Regier (Regehr, Regeer) family
Regier, a widespread Mennonite family, historically has been found in large numbers in West Prussia, Germany, Russia, and North America. The spelling was often interchangeable in earlier times, with Regehr being probably the older form. There were two lines in West Prussia, one going back to Peter Regier (b. 1669) and one to Cornelius Regier (b. 1743). The Regiers were found in large numbers in the Heubuden congregation, and furnished a large number of ministers and elders here and elsewhere. Cornelius Regier (1743-1794), an elder at Heubuden from 1771, was an outstanding leader; he died on 30 May 1794 in the Chortitza Mennonite Settlement, Ukraine, where he had been called to assist in solving church problems which had arisen. Other Regiers who served the church were Peter Regier, a brother of Cornelius; Abraham Regier (1774-1851), a son of Cornelius and Heubuden elder from 1804; Peter Regier (1776-1814), a brother of Abraham, elder 1809-1814; Peter Regier (1798-1856), a son of Abraham, elder of the Gross-Werder congregation 1833-1856. Three of the four sons of the above Peter Regier were active in the ministry of the Gross-Werder congregation: Peter Regier (1825-1897) was elder at Fürstenwerder, Abraham Regier (1831-1909), elder at Tiegenhagen 1885-1909, and Cornelius Regier (1835-1916) was a preacher at Tiegenhagen.
Peter Regier (1851-1925) of Rückenau, elder of the Rosenort congregation from 1888, immigrated to the Rosthern, Saskatchewan, community in 1893, where he founded and became the first elder of the Rosenort congregation there, dying at Tiefengrund in 1925. His son Johannes Regier became assistant elder to David Toews at Rosenort in 1929, then moved to British Columbia, where he served as elder of the Bethel congregation at Aldergrove starting in 1947. Bernhard Regier (1810-1892), a preacher in the Heubuden congregation from 1838, left his homeland in 1880 because of his strong convictions for nonresistance and settled in Newton, Kansas, where he joined in the General Conference Mennonite Church (GCM), founding the First Mennonite Church and serving as preacher until his death. A son of his, Bernhard Regier (1855-1940), served as minister of the First Mennonite Church of Newton 1903-1940, and a nephew of his, Jacob W. Regier, served as pastor of the Zion Mennonite Church at Elbing 1919-1939. Ernst Regehr was chosen elder of the Rosenort congregation in West Prussia in 1934, and then immigrated to Uruguay in 1948, where he became elder of the El Ombu congregation, and moderator of the Uruguay Mennonite Conference.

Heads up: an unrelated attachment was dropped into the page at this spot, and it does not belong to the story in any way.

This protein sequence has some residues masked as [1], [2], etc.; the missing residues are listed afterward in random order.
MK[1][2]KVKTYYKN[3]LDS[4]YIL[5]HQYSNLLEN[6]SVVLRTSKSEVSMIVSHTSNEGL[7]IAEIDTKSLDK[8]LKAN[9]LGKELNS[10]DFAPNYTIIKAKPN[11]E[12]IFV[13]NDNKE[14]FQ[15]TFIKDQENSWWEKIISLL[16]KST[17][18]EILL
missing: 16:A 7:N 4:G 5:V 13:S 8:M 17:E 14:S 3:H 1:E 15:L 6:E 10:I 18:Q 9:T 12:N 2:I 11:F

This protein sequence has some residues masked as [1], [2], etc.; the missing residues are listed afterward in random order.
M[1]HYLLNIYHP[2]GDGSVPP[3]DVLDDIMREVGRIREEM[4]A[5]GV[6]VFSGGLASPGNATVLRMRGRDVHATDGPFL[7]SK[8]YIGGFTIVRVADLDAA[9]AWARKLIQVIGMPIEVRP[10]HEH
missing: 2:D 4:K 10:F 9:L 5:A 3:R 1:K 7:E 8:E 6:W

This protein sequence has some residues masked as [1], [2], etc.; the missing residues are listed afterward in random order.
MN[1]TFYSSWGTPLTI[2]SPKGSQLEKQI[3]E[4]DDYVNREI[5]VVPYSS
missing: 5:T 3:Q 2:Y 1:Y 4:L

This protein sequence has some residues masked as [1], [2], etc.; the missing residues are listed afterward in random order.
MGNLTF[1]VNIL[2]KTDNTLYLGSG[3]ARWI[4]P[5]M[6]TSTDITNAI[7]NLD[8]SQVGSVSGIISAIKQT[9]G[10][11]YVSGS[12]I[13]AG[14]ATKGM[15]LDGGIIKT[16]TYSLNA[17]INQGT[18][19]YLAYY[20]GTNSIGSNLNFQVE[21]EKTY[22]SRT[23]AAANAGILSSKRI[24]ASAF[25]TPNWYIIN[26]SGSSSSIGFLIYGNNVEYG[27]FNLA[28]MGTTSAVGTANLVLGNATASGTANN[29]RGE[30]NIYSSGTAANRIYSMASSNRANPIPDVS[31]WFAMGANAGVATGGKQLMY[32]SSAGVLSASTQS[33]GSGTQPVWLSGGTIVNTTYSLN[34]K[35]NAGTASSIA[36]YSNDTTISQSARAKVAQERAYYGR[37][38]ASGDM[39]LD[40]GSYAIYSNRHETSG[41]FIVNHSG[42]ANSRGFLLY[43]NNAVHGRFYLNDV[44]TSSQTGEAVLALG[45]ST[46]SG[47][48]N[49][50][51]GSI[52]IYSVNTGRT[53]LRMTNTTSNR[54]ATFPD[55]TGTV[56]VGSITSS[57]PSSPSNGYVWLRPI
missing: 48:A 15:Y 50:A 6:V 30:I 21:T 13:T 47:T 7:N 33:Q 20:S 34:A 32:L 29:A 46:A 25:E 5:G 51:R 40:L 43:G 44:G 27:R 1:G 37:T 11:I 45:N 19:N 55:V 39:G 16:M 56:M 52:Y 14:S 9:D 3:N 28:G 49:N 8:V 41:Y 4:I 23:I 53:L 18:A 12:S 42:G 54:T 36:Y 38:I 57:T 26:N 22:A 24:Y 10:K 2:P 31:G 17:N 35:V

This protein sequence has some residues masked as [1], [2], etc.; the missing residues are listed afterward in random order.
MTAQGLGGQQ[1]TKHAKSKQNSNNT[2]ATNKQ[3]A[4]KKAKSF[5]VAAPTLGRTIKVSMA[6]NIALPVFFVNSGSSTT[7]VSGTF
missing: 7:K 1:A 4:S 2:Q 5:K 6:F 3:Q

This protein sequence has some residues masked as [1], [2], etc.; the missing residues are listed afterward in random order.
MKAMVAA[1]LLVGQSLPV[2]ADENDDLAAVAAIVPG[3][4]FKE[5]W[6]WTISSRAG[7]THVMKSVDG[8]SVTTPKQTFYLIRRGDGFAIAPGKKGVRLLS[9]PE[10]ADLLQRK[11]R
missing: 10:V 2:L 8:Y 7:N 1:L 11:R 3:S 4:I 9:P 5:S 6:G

The following is a partial list of several notable Regier leaders and teachers in North America: J. M. Regier (b. 1885) served pastorates in Reedley, California and Hillsboro, Kansas; P. K. Regier (b. 1891) was executive secretary of the GCM Church starting in 1952; A. J. Regier (1884-1947) was president of Freeman Junior College 1916-1927, and professor at Bethel College 1927-1946; D. A. Regier (1887-1956) was a long-serving minister in the Evangelical Mennonite Brethern Church at Mountain Lake, Minnesota, and a leader in the Evangelical Mennonite Brethren Conference; C. C. Regier (1884-1950) was a professor of history, teaching at Bethel College and at several other colleges as well.
Hege, Christian and Christian Neff. Mennonitisches Lexikon, 4 vols. Frankfurt & Weierhof: Hege; Karlsruhe: Schneider, 1913-1967: v. III, 445 f.
|Harold S. Bender|
Cite This Article
Regier, Otto and Harold S. Bender. "Regier (Regehr, Regeer) family." Global Anabaptist Mennonite Encyclopedia Online. 1959. Web. 24 May 2018. http://gameo.org/index.php?title=Regier_(Regehr,_Regeer)_family&oldid=120840.
Regier, Otto and Harold S. Bender. (1959). Regier (Regehr, Regeer) family. Global Anabaptist Mennonite Encyclopedia Online. Retrieved 24 May 2018, from http://gameo.org/index.php?title=Regier_(Regehr,_Regeer)_family&oldid=120840.
Adapted by permission of Herald Press, Harrisonburg, Virginia, from Mennonite Encyclopedia, Vol. 4, pp. 272-273. All rights reserved.
©1996-2018 by the Global Anabaptist Mennonite Encyclopedia Online. All rights reserved.